Connecting policy to values
There are few inherent value trade-offs associated with data flow policy choices in the abstract — a number of different polities have implemented and administered data flow limitations with differing effectiveness and impact depending on the national context.
Increased cross-border data flow limitations may improve security insofar as they codify and organize national policy on personal data. In other words, the limitation itself is unlikely to provide security (given the exacting security controls multinational cloud service providers already adopt) outside of policy clarification. That said, data flow limitations, which amount to a mandate to build physical data centres in a given locale, may reduce security depending on the physical security of those data centres and the trustworthiness of ancillary network infrastructure.
Increased data flow limitations will almost certainly increase costs to a greater extent than the security incident damages averted owing to greater security. Data flow limitations have significant direct costs (e.g. more expensive cloud resources) and indirect costs (e.g. decreased cloud adoption and slower innovation).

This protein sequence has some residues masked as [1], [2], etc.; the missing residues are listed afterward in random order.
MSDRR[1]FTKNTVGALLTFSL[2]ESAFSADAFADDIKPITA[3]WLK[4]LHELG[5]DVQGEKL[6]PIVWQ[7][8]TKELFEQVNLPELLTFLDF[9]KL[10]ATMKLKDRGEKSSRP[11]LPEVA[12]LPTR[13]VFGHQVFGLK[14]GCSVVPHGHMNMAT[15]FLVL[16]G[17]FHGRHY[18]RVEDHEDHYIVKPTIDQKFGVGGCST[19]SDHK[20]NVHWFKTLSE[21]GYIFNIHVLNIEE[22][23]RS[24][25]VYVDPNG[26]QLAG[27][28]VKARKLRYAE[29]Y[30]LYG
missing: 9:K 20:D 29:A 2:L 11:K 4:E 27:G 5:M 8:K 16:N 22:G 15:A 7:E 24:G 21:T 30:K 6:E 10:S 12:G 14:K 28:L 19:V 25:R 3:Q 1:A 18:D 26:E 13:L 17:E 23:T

The impact of data flow limitations on privacy and fairness is ambiguous. For example, increased limitations on the handling and processing of personal health information (PHI) may improve privacy. On the other hand, limitations on the content an individual can access may intrude on an individual’s privacy. Data flow limitations may be entirely fair and neutral (e.g. all cloud providers must adopt certain controls for the transit of personal financial data). Alternatively, data flow limitations may unfairly privilege companies based on national origin (e.g. data in a given locale must be processed by a corporation headquartered in the country of national origin).
Increased limits on cross-border data flows will almost always increase the accountability of the private sector. Administering data flow limitations will be a private-sector-led effort in most contexts, and as such it will be the responsibility of that sector to ensure that specific limitations are affected.